Knowledge of critical paths can be used to pinpoint which aggressors should be weakened and victims strengthened and by how much their strengths should be changed considering the effects on the entire critical path and secondary paths. That methodology has a twofold advantage. First, by concentrating on critical paths, the size of the problem is reduced, as the computational resources otherwise required to produce unnecessary and ineffective strength changes using the blanket approach are not wasted. Second, each strength change is guaranteed to move toward the desired goal, or it is not executed. In contrast, the related art blanket changes are not guaranteed to move toward the goal.
Additionally, knowledge of the exact slowdown and speedup effect due to relative switching times of the aggressor and victim by applying DCC curves to crosstalk mitigation yields a more accurate solution than related art switch factor estimates of delay.
Further, the novel modified DCC curves increase the likelihood of finding an acceptable victim strengthening or aggressor weakening. Modified DCC curves also make possible a small set of interaction rules, thereby easing the burden of software generation as yet another advantage of the present invention. Modified DCCs also guarantee that an exact victim and aggressor position can be determined that gives a worst case slowdown or speedup scenario.
Additional advantages of the present invention include reduction of processing requirements for crosstalk mitigation that are based on the need to calculate other non-critical paths. Also, there is an improved rate of correction over the blanket method because each use of the method is guaranteed to move closer to the intended goal.
It will be apparent to those skilled in the art that various modifications and variations can be made to the described preferred embodiments of the present invention without departing from the spirit or scope of the invention. For example, but not by way of limitation, buffer insertion is not a part of the preferred embodiment of the present invention. However, as an alternate embodiment of the present invention, buffer insertion is used for victim strengthening (i.e., splitting the line into segments each driven by a buffer). Similarly, removal of buffers is used for aggressor weakening. The previously described methods for determining acceptable victim strengthenings or aggressor weakenings can be applied to individual buffer driven line segments. Thus, it is intended that the present invention cover all modifications and variations of this invention consistent with the scope of the appended claims and their equivalents.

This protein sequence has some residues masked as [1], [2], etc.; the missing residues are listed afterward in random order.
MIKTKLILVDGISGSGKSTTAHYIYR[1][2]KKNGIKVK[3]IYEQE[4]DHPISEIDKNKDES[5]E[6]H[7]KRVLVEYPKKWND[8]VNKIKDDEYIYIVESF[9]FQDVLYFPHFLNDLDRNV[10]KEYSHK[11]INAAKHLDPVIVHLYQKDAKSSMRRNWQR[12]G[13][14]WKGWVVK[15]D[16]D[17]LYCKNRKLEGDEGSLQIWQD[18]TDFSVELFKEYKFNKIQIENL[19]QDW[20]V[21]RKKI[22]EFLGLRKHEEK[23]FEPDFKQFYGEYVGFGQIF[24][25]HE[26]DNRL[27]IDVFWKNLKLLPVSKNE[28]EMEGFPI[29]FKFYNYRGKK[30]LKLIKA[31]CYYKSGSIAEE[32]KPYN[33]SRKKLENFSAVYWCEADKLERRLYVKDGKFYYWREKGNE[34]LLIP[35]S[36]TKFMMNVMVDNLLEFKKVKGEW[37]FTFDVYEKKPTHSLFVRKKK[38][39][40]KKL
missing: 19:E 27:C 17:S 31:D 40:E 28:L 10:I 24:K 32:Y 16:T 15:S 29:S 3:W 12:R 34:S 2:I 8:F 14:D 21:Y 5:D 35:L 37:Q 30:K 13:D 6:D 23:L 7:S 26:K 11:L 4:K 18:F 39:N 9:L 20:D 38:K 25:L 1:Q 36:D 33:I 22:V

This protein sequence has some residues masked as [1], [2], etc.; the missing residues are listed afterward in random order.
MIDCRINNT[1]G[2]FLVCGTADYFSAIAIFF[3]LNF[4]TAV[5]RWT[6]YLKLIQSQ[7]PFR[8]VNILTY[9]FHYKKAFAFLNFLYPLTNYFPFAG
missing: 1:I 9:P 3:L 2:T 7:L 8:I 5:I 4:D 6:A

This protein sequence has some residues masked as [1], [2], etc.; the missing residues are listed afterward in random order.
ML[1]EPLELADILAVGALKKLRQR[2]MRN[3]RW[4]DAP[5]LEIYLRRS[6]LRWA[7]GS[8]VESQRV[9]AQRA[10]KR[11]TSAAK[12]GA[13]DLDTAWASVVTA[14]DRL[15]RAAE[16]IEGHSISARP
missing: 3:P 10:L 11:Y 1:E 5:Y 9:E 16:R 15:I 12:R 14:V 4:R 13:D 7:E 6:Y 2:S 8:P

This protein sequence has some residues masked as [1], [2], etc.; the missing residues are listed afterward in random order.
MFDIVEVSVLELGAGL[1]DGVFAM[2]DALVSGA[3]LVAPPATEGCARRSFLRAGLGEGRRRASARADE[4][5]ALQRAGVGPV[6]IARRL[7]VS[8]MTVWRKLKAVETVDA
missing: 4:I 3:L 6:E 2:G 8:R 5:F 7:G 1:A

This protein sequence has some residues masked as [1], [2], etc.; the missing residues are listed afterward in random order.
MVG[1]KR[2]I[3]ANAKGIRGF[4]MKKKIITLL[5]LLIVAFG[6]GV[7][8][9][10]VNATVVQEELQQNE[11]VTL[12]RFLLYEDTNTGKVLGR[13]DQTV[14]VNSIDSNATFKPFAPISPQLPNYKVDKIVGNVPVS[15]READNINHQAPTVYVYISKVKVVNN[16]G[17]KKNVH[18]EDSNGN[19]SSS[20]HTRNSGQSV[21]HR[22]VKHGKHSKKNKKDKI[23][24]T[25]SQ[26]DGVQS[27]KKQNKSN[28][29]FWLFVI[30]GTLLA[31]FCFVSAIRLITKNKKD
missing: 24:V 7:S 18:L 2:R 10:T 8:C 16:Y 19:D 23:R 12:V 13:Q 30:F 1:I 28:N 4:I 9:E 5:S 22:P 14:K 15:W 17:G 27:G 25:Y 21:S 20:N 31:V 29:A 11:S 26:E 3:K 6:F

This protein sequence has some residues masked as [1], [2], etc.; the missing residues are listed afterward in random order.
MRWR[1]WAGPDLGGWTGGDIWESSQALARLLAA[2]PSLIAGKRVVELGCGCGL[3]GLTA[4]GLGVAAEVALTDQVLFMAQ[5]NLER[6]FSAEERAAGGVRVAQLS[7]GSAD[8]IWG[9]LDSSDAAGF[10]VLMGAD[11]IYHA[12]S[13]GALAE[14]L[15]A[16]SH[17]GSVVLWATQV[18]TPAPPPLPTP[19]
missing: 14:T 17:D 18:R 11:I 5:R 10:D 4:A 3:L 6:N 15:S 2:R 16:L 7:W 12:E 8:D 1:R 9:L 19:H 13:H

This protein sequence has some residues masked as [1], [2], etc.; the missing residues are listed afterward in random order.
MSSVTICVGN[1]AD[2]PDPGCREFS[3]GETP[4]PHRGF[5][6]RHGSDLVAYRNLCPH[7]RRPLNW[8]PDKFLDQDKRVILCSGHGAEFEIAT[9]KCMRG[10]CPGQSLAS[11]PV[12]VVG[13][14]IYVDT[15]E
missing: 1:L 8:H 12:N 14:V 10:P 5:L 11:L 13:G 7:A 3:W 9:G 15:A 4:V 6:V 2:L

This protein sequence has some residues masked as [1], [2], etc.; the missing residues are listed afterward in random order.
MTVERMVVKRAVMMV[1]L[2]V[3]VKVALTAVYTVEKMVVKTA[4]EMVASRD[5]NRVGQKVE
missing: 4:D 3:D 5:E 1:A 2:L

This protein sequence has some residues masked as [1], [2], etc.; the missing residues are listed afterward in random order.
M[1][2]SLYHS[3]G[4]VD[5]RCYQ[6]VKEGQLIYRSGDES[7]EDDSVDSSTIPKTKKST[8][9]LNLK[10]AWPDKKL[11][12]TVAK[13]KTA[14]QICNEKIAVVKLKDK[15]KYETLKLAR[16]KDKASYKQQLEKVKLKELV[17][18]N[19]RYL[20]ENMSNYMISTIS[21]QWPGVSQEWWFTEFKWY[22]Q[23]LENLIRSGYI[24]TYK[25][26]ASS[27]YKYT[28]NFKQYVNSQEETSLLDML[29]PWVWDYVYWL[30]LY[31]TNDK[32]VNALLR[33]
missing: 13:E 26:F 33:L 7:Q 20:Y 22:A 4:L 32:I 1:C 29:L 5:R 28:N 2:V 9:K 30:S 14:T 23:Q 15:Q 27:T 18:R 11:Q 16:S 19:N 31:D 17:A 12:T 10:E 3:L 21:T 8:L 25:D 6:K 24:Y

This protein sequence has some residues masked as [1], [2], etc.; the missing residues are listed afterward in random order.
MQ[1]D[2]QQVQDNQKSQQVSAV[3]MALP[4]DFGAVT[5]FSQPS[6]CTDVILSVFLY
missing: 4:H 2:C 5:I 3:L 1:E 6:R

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|U.S. Classification||716/114, 716/115, 716/134|
|International Classification||H01L21/82, G06F17/50|
|Feb 11, 2002||AS||Assignment|
Owner name: NEC USA, INC., NEW JERSEY
Free format text: ASSIGNMENT OF ASSIGNORS INTEREST;ASSIGNOR:CASAVANT, ALBERT E.;REEL/FRAME:012571/0290
Effective date: 20011214
|Apr 11, 2003||AS||Assignment|
Owner name: NEC CORPORATION, JAPAN
Free format text: ASSIGNMENT OF ASSIGNORS INTEREST;ASSIGNOR:NEC USA, INC.;REEL/FRAME:013926/0288
Effective date: 20030411
Owner name: NEC CORPORATION,JAPAN
Free format text: ASSIGNMENT OF ASSIGNORS INTEREST;ASSIGNOR:NEC USA, INC.;REEL/FRAME:013926/0288
Effective date: 20030411
|Mar 30, 2007||FPAY||Fee payment|
Year of fee payment: 4
|Mar 24, 2011||FPAY||Fee payment|
Year of fee payment: 8
|May 29, 2015||REMI||Maintenance fee reminder mailed|
|Oct 21, 2015||LAPS||Lapse for failure to pay maintenance fees|
|Dec 8, 2015||FP||Expired due to failure to pay maintenance fee|
Effective date: 20151021